He’s different—always has been. The type of guy who goes against the grain most of the time but can fall victim to peer pressure. My son, Christian, has had to work harder than the pack at everything from football to Algebra. For what he’s lacked in book smarts, he’s made up for in courage and earthy ingenuity. He’d survive in the wilderness, and if need be, step up to lead others out; but instead of Moses, he reminds me of David in the Bible, and a bit of wild-spirited Tristan in the movie Legends of the Fall. He’d want to kill the bear, but out of respect for such a beautiful beast would be reluctant to pull the trigger. Being his momma, I’ve prayed many late nights on the porch of our farmhouse against the howling coyotes, knowing Christian’s trekking through the woods in search of wild boar.
Upon our return from the trip of a lifetime—Israel—he sat across from me with sad eyes.
“I’m checked out.” He shrugged. “I feel so lost in my classes. I’m not that guy.”
I thought about Christian often on our trip. At Caesarea Philippi, often referred to as the Gates of Hell, I’d ventured away from the group and found a stone stairway that led to an ancient tiled floor. From my elevated position, I could see out over the ruins of the Temple of Pan and the rivers below. I contemplated what went on in that dark place.
At the Temple of Pan, worshippers threw their infants into the water hole that emerged from the mouth of the cave; if the baby sank the pagan god Pan accepted their sacrifice, but if blood flowed down into the rivers below—due to the infant being bashed on the rocks—Pan rejected their sacrifice. Either way, their infants died.
I couldn’t help but think about my own children standing in that place. Am I any different? Do I toss them into the caves of culture whether it’s good for them or not, requiring them to paddle the choppy waters of finding themselves, simply because that’s the “way” to success? The way everyone else is doing it? When we sent Christian to college, I told him, “Just give it a year. Who knows you may end up liking it.” (In other words, sink or swim.) While he reiterated his doubt.
But Christian’s always known who he is. And he’s left me a trail of river rocks to find him. All the times we went walking around the neighborhood and I glanced behind to find my toddler way back, squatting. He’d stopped to look at the pretty colors of a bug or try to snatch a lizard.
The many times he dug into my potted plants looking for the root system.
Or the time I picked him up at preschool during petting farm day and found him sitting in a chair cuddling a hen.
“He’s been holding the animals all day. He could care less about the bounce house,” his teacher said. “Christian’s going to be a farmer. He’s so good with animals.”
I took Christian boot shopping when he was a chunky pre-teen. I picked out the cool Under Armor hiking boots for him, while his eyes lit up over the Red Head camouflage ones. When he slid his foot into them his chin raised a notch as if he’d been crowned by God to rule a nation, but to me they looked like bushes sprouting on his feet. I scrunched my nose and voiced they were a bit red-necky in my opinion.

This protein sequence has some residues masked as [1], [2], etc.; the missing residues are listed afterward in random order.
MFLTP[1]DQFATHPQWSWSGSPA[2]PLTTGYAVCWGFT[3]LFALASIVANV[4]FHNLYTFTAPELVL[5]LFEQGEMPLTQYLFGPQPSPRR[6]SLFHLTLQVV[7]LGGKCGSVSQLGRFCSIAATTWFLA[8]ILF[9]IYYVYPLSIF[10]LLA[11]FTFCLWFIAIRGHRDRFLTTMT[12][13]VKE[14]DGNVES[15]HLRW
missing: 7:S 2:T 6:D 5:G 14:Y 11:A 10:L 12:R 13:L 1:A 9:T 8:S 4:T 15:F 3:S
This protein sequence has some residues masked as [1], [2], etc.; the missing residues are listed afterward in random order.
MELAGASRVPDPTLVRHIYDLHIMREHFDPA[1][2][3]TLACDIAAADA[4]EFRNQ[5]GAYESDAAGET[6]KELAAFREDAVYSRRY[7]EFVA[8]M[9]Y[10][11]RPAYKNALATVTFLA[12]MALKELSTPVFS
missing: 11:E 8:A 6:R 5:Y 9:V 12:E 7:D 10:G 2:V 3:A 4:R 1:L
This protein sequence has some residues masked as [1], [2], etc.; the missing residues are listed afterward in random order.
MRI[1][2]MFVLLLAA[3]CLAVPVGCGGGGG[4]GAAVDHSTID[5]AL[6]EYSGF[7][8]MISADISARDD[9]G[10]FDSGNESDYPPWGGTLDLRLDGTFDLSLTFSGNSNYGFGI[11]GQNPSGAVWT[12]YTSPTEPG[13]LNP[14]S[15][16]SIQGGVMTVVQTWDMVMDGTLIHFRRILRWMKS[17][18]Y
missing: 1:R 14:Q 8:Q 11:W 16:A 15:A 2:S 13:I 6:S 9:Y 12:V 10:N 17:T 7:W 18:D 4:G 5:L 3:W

“This is who I am Momma.” He pointed to his feet. “I’m not a hip guy. God made me to hunt and fish. You’re just going to have to accept that about me.”
Now it’s hard to picture Christian without his camouflage. My now 19-year-old stared at his hands, and I can tell by his deep voice he doesn’t want to disappoint me when he says, “I’m not going to get a degree Momma.”
I should have seen it coming. I’m a slow learner.
It is who he is.
In Caesarea Philippi, Jesus brought the disciples to that dark place, a place of pagan worship, infant sacrifice, and temple prostitution. It was there he asked Peter “But who do you say that I am?”
Peter responded. “You are the Christ, the Son of the living God.”
(Christ responded) “Blessed are you, Simon Bar-Jonah! For flesh and blood has not revealed this to you, but my Father who is in heaven. And I tell you, you are Peter, and on this rock I will build my church, and the gates of hell shall not prevail against it. I will give you the keys of the kingdom of heaven, and whatever you bind on earth shall be bound in heaven, and whatever you loose on earth shall be loosed in heaven.” Matthew 6: 15-19 (English Standard Version)
It was there right by the Gate of Hell; Jesus announced His intentions. He would do a new thing. The old ways of laboring for salvation would fail so He could become the perfect sacrifice.
Late Saturday night, Christian announced he would do a new thing. He wouldn’t take the wide, worn path to his future. He tried college and failed.
He lifted his head and met my eyes. “Momma, I want to be a farmer. I want to work the land. I like the outdoors.”
“You can’t go work on the farm without getting an education in farming,” I said. “You need to earn your way and bring something of value to the farm.”
“I’m going to apply for apprenticeship at an organic, sustainable farm. There are farms all over the country that teach it. I’ll get educated on an actual farm not in a classroom.”
Besides, who am I to fight it.
It is who he is.
I’d always vowed I’d never marry someone who thought I should be subservient. I wanted to be equal with my spouse. I didn’t want to do all the duties traditionally seen as “women’s work” alone. Today, I’m so thankful I have a husband who helps me, encourages me, and supports me.